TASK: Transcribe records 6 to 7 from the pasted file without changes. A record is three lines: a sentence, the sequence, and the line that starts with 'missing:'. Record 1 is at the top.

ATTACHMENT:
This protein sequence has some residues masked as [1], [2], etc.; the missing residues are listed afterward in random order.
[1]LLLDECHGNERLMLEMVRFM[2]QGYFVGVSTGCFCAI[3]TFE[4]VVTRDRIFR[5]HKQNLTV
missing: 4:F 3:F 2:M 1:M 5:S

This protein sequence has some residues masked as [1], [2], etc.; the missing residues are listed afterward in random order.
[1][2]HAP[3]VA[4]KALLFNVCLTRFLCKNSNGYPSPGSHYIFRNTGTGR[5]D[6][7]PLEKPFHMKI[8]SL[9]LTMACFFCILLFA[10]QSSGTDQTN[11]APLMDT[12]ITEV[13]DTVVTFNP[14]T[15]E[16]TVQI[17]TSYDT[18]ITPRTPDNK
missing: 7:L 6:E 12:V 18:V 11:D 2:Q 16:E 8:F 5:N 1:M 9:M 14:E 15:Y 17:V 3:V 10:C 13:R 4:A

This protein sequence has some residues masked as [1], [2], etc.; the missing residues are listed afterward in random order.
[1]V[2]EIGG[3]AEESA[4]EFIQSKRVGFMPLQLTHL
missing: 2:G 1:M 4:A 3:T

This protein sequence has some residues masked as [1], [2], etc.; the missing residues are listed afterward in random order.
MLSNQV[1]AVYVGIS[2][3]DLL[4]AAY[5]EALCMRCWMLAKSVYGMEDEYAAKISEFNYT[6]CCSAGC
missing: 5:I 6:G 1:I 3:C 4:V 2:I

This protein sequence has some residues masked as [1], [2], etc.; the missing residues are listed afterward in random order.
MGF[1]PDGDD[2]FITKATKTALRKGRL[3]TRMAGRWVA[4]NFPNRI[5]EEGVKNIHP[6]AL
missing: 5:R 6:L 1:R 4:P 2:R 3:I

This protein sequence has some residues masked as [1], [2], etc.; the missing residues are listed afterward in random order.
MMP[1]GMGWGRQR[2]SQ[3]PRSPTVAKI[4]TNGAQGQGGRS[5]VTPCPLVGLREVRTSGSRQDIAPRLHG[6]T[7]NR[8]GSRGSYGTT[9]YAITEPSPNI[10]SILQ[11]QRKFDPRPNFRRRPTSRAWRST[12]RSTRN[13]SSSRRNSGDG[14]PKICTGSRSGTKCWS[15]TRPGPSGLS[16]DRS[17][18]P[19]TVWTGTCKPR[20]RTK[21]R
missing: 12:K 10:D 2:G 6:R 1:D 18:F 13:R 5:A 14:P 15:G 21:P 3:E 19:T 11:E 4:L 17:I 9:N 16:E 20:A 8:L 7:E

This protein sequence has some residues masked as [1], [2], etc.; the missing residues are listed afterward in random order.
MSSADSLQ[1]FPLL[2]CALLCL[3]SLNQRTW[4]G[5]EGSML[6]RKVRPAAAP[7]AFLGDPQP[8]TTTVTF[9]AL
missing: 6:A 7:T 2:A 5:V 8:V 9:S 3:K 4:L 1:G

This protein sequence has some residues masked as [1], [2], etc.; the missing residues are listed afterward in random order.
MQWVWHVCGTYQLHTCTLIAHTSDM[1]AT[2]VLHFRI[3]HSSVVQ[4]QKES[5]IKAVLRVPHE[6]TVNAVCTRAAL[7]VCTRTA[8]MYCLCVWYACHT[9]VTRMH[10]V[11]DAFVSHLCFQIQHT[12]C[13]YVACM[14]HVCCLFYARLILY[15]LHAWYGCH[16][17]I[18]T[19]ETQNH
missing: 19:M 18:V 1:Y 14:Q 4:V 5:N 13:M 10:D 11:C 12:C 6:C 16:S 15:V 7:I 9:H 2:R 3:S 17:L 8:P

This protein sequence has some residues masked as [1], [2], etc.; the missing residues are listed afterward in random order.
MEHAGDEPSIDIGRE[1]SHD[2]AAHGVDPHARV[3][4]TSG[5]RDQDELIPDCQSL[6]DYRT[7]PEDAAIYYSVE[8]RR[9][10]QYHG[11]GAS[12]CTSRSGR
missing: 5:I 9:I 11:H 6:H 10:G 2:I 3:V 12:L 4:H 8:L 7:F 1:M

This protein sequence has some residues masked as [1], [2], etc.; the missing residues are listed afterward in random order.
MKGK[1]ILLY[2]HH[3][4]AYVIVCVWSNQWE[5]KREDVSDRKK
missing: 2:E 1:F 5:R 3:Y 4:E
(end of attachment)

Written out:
This protein sequence has some residues masked as [1], [2], etc.; the missing residues are listed afterward in random order.
MMP[1]GMGWGRQR[2]SQ[3]PRSPTVAKI[4]TNGAQGQGGRS[5]VTPCPLVGLREVRTSGSRQDIAPRLHG[6]T[7]NR[8]GSRGSYGTT[9]YAITEPSPNI[10]SILQ[11]QRKFDPRPNFRRRPTSRAWRST[12]RSTRN[13]SSSRRNSGDG[14]PKICTGSRSGTKCWS[15]TRPGPSGLS[16]DRS[17][18]P[19]TVWTGTCKPR[20]RTK[21]R
missing: 12:K 10:D 2:G 6:R 1:D 18:F 13:R 5:A 14:P 15:G 21:P 3:E 19:T 11:E 4:L 17:I 9:N 16:E 20:A 8:L 7:E

This protein sequence has some residues masked as [1], [2], etc.; the missing residues are listed afterward in random order.
MSSADSLQ[1]FPLL[2]CALLCL[3]SLNQRTW[4]G[5]EGSML[6]RKVRPAAAP[7]AFLGDPQP[8]TTTVTF[9]AL
missing: 6:A 7:T 2:A 5:V 8:V 9:S 3:K 4:L 1:G